MR. GREGORY: Congressman, these are not specifics.

REP. SESSIONS: Oh, they...

MR. GREGORY: And voters get, get tired of that.

REP. SESSIONS: That, that...

MR. GREGORY: You want to deal with entitlement spending...

REP. SESSIONS: They are...

MR. GREGORY: ...will you raise the retirement age on Social Security, will you cut benefits in Social Security?

REP. SESSIONS: Let, let--let's go...
And so he went. Nowhere. Sessions never answered. He never stated specific policies that Republicans are willing to put out there to the American people. Policies that empower Americans to decide who they want to clean up the mess that George Bush left us.

So Gregory turned to RSCC chair John Cornyn. [Not fair really, Two Texas Republicans on the same side in the same room].

MR. GREGORY: Senator, I'm sorry, I'm not hearing an answer here on specific--what painful choices to really deal with the deficit. Is Social Security on the table? What will Republicans do that, that, that would give them--like '94, there was a Contract With America. What are voters going to say, "Hey, this is what Republicans will say yes to"?
And guess what John Cornyn, my senator came up with? The Debt Commission. The commission assembled as a Democratic initiative to determine where cuts should be made. That is, the Republican agenda to revamp the economy is to do what the Democratic Debt Commission comes up with.
MR. GREGORY: But wait a minute, conservatives need a, a Democratic president's debt commission to figure out what it is they want to cut?
Cornyn, backed into a corner, fought his way out by attacking Obamacare. Gregory switched topics and asked about the recently-passed Financial Reform bill. And Cornyn started sputtering about how the bill was too long to read.

“Well, I think--I mean, this is a 2,300-page bill that not even Chris Dodd, the principal Senate author, knows--he said, "We don't know exactly how this will impact the economy or our financial systems for some time to come." I mean, that's part of the problem, as Pete said, passing legislation with unintended consequences and based on an ideological approach as opposed to, "Let's solve the problem" and to help encourage the growth of the economy. As the folks in the business roundtable said, the job-killing agenda of this administration is to make...”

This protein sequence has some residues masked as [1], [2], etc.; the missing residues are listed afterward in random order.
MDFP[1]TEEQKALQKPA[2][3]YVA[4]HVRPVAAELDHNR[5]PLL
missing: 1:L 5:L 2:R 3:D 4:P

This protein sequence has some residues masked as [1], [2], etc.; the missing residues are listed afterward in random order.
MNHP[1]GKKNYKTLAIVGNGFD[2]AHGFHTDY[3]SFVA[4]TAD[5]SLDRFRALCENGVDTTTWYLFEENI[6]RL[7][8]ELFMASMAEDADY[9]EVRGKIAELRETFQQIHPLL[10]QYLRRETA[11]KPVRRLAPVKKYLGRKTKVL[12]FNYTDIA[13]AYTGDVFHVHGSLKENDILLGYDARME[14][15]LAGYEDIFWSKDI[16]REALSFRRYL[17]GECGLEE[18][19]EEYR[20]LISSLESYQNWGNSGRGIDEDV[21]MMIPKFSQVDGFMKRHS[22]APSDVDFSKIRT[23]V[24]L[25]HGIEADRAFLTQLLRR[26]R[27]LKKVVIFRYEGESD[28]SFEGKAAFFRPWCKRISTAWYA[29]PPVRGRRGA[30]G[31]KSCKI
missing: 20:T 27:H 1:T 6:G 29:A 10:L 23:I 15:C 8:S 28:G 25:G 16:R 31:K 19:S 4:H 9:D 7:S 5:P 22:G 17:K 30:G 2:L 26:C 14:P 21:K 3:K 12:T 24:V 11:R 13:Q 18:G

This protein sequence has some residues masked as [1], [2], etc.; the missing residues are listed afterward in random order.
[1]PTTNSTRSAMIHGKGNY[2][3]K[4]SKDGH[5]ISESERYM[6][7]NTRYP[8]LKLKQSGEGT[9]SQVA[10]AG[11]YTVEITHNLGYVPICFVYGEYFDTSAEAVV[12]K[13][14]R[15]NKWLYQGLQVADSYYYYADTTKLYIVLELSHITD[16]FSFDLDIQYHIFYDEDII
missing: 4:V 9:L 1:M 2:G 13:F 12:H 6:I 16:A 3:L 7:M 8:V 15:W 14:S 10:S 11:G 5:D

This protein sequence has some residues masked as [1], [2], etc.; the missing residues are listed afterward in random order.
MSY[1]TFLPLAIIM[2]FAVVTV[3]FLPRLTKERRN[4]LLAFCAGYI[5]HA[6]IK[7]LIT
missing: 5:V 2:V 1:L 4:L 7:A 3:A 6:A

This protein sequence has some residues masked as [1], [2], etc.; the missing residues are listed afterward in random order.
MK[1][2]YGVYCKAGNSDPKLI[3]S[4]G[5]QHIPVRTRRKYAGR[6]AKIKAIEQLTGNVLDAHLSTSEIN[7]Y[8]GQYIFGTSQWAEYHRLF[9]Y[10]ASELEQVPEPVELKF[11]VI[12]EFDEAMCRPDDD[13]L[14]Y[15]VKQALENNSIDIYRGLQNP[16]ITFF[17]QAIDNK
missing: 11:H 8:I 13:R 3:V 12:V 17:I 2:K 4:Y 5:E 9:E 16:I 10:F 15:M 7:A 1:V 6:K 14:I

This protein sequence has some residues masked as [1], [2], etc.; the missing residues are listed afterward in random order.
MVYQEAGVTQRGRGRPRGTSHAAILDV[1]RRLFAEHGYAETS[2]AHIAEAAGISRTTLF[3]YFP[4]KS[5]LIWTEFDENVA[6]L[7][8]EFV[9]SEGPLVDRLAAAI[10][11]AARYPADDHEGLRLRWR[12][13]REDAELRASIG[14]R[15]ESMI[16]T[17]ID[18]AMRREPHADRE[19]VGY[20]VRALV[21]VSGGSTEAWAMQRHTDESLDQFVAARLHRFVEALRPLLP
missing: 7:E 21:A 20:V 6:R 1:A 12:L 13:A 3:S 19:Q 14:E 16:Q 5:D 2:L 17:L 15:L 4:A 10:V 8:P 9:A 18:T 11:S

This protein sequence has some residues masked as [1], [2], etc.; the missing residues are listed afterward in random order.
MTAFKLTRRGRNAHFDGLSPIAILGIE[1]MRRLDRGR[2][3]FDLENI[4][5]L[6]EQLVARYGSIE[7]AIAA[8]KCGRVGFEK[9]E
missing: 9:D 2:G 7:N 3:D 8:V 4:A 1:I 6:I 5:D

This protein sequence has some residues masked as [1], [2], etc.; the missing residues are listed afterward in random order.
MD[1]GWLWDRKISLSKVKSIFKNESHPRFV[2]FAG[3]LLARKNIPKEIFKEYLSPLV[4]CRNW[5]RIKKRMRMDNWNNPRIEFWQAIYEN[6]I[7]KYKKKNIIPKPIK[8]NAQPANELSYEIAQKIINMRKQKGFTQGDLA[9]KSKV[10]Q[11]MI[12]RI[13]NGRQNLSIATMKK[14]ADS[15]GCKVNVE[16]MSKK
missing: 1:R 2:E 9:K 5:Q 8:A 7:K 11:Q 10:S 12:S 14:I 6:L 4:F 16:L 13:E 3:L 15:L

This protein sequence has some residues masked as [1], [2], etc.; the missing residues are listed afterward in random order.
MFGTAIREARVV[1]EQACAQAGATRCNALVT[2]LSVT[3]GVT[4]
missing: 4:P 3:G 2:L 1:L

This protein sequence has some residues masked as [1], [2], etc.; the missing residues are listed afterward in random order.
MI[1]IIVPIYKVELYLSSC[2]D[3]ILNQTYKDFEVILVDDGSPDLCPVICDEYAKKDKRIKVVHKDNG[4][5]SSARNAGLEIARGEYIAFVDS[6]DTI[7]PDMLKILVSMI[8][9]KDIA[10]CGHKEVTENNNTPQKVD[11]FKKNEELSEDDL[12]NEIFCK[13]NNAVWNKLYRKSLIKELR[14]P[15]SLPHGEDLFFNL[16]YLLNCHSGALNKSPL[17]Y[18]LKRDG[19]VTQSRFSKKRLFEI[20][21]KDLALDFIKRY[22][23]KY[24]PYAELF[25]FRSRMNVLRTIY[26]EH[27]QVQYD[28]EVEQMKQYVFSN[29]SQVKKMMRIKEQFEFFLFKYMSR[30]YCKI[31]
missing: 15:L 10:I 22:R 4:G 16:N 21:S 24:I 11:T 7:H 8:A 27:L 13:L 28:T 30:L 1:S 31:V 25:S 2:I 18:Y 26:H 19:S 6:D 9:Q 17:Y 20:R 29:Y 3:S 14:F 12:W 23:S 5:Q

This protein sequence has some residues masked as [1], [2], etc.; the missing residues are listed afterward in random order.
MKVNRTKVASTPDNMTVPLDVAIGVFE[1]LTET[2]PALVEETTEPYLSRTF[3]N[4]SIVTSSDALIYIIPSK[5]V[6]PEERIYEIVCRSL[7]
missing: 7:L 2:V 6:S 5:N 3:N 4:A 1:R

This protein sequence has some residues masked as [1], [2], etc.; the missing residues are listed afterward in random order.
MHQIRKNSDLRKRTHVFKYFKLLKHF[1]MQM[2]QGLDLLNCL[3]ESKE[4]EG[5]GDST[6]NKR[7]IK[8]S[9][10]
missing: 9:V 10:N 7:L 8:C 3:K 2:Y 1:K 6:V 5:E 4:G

Then the grownup in the room interrupted.

SEN. MENENDEZ: Well, I think, actually, when you look at the choice between where the president has taken the country from what he inherited vs. what our colleagues espouse, which is in essence the Bush voodoo economics, the reality is, in that choice, they have a very clear preference for the president's economic policies. Let me answer the question that my dear friend John wouldn't. Yes, they want to repeal health care, and they say replace. Well, you'll have a whole host of issues that you enjoy today that won't be enjoyed anymore. You won't see seniors closing that prescription drug gap that they have, you won't be able to have pre-existing conditions no longer be a bar to you getting insurance; you won't have a child born at birth who now will be able never--if they have a defect--to no longer be denied insurance. And yes, we have cost controls in that bill. On Wall Street reform, look, two weeks before, two weeks before the Wall Street reform bill was passed, you know, a hedge fund manager ultimately raised a million dollars for Republican candidates two weeks before the bill was being voted on, and they tried to stop us four times in the Senate before we got the Wall Street reform. I think that people in America believe in a free market as we as Democrats do, but there's a difference between a free market and a free fall market.
I’m sorry that this went overly long, but I think we all need to see this for what it is. Republicans are simply out of ideas. It has gone beyond having a knee-jerk reaction to every Democratic plan of “NO.” I think today we have been served a dish called the Republican agenda, a dish served on a silver platter with a silver cover to keep it warm.

And upon having the cover removed, we now see that there is nothing on the plate. There is nothing there. Not because Republicans are incapable of coming up with an idea, not at all. It has become all too clear to me why Republicans offer no new ideas anymore.

The Republicans have run out of fuel. They are running on empty.